he lack of easily accessible bio/bibliographical resources on Islam and science is one of the most important limiting factors in the growth of Islam and science discourse. This missing link is also crucial for the whole field of religion and science for it means that almost one thousand years of human endeavour in the field of religion and science remains under utilized in the contemporary discourse. There are literally hundreds of works from the Islamic scientific tradition that are still relevant to the discourse on science and religion because they have dealt with the fundamental issues.

Realizing the importance of these resources for science and religion discourse in general and for Islam and science in particular, the Center for Islam and Science (CIS) has embarked upon a major undertaking: CIS plans to complete the first phase of its project on the development of web-based resources on Islam and science. The new resources are accessible at www.cis-ca.org and the site is being updated on a weekly basis; the deadline for the completion of the first phase of this two-year project is December 31, 2001. The whole project will be completed by December 31, 2002.

Components of the Project

(i) Glossary/Index

(ii) Major Voices in Islam and Science

(iii) Annotated Bibliography

(iv) Islam and Science through the Ages

Glossary/Index

The Glossary/Index is the most direct way of searching the database for all entries. This includes  links to biographical notes, technical terms and major works. In case of familiar Latinized names, such as Avicenna, the entry can be search by both the original Arabic name, Ibn Sina, as well as by the Latin version.

Major Voices in Islam and Science

CIS offers the most comprehensive database of major voices in Islam and science discourse. Our database covers the entire period of Islamic tradition  from the eighth to the twenty-first century. Any database of this nature has to remain a work in progress by its very definition. But by the time of the completion of the current project (December 31, 2002), CIS hopes to have complete listing of major contemporary scholars and a near complete listing of the pre-twentieth century scholars.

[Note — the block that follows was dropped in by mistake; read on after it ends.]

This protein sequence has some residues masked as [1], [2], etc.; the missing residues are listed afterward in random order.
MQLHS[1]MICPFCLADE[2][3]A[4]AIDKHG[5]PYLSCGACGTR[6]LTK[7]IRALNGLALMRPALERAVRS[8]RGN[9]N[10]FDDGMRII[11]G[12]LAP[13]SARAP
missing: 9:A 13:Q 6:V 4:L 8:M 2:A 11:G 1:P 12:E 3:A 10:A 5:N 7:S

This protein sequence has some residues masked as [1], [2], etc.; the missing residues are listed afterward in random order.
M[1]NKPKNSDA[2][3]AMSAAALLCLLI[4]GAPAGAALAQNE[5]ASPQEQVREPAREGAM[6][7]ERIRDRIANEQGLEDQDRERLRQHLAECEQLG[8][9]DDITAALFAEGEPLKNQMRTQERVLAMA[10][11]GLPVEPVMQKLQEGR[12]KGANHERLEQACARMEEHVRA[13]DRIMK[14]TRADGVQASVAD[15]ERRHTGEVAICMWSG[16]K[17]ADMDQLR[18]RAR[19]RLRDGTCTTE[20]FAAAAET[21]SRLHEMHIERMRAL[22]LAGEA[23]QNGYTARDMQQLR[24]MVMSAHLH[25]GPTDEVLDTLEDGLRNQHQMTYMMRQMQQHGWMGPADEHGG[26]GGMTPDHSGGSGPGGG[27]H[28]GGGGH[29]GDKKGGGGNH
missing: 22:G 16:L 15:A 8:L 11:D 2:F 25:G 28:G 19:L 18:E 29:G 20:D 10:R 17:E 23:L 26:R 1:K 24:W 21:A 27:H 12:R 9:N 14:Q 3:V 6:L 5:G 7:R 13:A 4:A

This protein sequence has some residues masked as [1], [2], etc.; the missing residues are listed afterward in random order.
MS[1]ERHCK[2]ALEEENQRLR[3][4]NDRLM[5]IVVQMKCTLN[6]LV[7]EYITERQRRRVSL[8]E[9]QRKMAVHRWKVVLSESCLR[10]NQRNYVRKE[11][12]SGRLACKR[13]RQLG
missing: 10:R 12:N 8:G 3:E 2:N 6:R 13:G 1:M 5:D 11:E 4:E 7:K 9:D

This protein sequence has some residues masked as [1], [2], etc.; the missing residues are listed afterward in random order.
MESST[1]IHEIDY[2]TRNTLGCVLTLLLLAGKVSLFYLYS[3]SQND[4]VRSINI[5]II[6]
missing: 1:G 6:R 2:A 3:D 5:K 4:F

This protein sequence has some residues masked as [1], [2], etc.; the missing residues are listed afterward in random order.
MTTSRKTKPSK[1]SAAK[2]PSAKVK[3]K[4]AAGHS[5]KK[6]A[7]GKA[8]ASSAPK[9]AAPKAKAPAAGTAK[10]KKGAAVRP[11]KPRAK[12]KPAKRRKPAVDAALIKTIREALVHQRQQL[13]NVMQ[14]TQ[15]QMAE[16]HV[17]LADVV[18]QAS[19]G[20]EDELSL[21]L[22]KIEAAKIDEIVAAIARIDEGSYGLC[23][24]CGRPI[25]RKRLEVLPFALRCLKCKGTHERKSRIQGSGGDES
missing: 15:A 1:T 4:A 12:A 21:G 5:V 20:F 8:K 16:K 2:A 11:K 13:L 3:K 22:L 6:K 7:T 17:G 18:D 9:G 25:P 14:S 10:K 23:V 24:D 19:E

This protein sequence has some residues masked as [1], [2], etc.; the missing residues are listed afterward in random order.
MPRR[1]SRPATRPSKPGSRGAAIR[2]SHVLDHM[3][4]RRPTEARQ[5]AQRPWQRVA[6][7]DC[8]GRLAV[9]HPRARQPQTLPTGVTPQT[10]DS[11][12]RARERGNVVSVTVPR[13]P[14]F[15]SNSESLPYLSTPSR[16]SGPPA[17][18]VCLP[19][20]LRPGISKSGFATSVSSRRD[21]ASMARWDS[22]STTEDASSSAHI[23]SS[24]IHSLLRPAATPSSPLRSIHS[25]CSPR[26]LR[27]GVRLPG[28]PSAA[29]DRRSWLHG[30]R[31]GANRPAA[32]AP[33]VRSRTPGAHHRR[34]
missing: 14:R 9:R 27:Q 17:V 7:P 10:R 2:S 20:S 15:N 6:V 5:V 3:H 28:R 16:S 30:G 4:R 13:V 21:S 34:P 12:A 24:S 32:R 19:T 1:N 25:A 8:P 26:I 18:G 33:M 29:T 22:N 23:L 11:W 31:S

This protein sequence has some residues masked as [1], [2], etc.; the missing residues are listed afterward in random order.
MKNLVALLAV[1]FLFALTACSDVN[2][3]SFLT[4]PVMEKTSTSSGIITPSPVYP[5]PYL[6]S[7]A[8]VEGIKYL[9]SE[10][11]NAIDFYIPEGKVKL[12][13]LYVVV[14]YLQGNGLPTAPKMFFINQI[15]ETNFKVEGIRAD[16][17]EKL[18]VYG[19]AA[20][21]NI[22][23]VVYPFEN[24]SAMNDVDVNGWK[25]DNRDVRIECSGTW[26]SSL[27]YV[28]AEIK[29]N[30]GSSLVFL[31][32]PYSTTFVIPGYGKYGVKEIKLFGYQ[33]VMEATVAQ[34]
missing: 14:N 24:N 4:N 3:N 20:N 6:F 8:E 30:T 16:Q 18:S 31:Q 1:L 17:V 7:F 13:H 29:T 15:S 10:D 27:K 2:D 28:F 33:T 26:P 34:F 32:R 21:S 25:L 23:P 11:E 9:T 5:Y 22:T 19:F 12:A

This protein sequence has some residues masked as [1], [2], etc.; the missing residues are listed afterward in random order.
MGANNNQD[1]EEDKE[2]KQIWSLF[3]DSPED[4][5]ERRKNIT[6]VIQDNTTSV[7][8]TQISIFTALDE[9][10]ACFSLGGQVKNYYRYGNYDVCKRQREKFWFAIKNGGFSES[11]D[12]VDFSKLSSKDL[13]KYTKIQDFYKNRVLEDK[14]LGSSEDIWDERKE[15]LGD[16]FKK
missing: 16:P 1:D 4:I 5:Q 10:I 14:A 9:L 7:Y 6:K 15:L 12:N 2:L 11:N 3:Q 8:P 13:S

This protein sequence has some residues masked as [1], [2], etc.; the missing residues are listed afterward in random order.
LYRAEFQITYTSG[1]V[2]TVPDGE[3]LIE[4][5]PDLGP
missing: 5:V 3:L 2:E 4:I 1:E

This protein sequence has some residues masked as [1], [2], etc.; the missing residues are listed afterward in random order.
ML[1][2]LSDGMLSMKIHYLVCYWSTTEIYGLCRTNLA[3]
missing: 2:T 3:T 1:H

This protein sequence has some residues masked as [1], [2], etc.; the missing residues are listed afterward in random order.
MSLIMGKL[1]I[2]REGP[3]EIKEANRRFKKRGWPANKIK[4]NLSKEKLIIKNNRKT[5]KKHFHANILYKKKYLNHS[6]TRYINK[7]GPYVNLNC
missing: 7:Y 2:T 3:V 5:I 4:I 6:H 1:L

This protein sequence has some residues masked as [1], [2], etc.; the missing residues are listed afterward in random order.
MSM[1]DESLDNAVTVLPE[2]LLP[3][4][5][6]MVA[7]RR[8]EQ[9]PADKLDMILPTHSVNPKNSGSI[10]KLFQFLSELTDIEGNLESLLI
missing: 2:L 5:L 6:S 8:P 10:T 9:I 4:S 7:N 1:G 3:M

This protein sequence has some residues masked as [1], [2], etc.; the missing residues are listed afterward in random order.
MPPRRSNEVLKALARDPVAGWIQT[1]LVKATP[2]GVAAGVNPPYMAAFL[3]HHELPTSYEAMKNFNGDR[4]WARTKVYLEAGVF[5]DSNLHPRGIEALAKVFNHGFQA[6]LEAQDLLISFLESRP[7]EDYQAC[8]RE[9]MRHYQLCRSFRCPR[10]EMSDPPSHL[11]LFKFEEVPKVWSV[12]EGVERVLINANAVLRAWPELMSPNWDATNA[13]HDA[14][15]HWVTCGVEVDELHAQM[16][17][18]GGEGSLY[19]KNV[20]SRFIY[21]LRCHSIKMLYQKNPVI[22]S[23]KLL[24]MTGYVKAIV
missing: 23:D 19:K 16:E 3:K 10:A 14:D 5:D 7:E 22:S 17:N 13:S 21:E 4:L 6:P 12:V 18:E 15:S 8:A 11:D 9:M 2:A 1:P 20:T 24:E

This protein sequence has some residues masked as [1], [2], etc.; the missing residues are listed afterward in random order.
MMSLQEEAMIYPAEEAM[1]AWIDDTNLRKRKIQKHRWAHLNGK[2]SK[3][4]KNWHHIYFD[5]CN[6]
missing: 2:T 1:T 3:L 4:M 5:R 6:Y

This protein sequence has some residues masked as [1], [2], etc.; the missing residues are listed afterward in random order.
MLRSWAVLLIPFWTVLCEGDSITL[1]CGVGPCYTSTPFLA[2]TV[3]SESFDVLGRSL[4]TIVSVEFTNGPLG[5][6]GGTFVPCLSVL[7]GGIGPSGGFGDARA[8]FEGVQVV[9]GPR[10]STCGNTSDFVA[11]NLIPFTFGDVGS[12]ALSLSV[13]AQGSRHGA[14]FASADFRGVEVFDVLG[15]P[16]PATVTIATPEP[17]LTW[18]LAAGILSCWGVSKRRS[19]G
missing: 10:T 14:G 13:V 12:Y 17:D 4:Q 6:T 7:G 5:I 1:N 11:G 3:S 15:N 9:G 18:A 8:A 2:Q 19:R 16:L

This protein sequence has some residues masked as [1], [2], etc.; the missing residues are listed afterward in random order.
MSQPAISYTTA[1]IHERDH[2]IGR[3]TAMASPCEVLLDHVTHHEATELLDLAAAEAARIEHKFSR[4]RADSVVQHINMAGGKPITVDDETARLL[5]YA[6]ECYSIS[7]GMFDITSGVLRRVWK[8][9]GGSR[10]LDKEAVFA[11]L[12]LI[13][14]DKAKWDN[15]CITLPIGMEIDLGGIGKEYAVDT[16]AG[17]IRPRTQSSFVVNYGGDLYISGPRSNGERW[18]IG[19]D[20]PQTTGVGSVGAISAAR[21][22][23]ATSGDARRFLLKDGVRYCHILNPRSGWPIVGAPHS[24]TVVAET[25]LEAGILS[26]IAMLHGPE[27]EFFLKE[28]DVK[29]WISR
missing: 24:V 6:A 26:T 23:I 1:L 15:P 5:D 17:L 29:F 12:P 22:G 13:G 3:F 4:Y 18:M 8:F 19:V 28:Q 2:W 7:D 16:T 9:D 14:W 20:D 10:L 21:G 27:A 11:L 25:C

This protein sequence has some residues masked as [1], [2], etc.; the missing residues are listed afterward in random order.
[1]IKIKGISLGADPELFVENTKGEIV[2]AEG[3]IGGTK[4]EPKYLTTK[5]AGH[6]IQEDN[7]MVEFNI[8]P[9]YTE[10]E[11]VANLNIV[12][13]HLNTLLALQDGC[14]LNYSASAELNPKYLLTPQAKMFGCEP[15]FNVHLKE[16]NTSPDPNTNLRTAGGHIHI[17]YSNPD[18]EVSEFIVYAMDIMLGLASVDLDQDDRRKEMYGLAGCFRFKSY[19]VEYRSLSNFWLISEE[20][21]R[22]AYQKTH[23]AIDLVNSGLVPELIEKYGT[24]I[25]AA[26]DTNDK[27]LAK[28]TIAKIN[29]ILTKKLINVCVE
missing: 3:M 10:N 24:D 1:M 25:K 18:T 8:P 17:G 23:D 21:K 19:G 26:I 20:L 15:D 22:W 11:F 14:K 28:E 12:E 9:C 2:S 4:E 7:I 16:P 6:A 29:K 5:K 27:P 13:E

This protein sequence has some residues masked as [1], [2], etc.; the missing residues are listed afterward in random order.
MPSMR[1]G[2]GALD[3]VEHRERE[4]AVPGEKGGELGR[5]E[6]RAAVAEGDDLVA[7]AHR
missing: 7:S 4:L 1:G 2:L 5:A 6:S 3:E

Who is included?

This periodically updated annotated biographical database is limited to those scientists/scholars whose work has contributed to the discourse on the relationship between Islam and science. This may mean exclusion of some of the most significant Muslim scientists whose scientific work is of immense value to science itself but who have not written on the relationship between Islam and science.  For the same reason, those eminent scholars of Islam who have not written about science will not be included.

For the purposes of this database, the Islamic scientific tradition has been divided into three periods: The first period starts from the beginning of the Islamic scientific tradition in the eighth century and ends at 1800 AD. The second period covers 1800 to 1950 AD and the third starts from 1950; this last period will remain open ended; making it possible for us to continuously update the list as more scholars join the discourse.

This division is not entirely arbitrary; many factors specific to the developments within the Islamic scientific tradition have informed our choice. However, in the final analysis, it is an editorial decision that we have had to make in order to delimit the task.

Annotated Bibliography

The annotated bibliography on Islam and science provides introductory remarks about some of the most important works in the field. The period and subjects cover the entire range of Islamic science. It is also a work in progress.

Islam and Science Through the Ages

This historical time line provides an easy way of searching major developments in the history of Islam and science discourse. It is internally linked to the bio/bibliographical database thus making it easier to tap all resources available in the database. Hijrah dates precede the Common Era dates.

Acknowledgements

The Editors are thankful to Professor Seyyed Hossein Nasr and Professor Osman Bakr for their valuable advice and inputs. This project is supported by a grant from the John Templeton Foundation.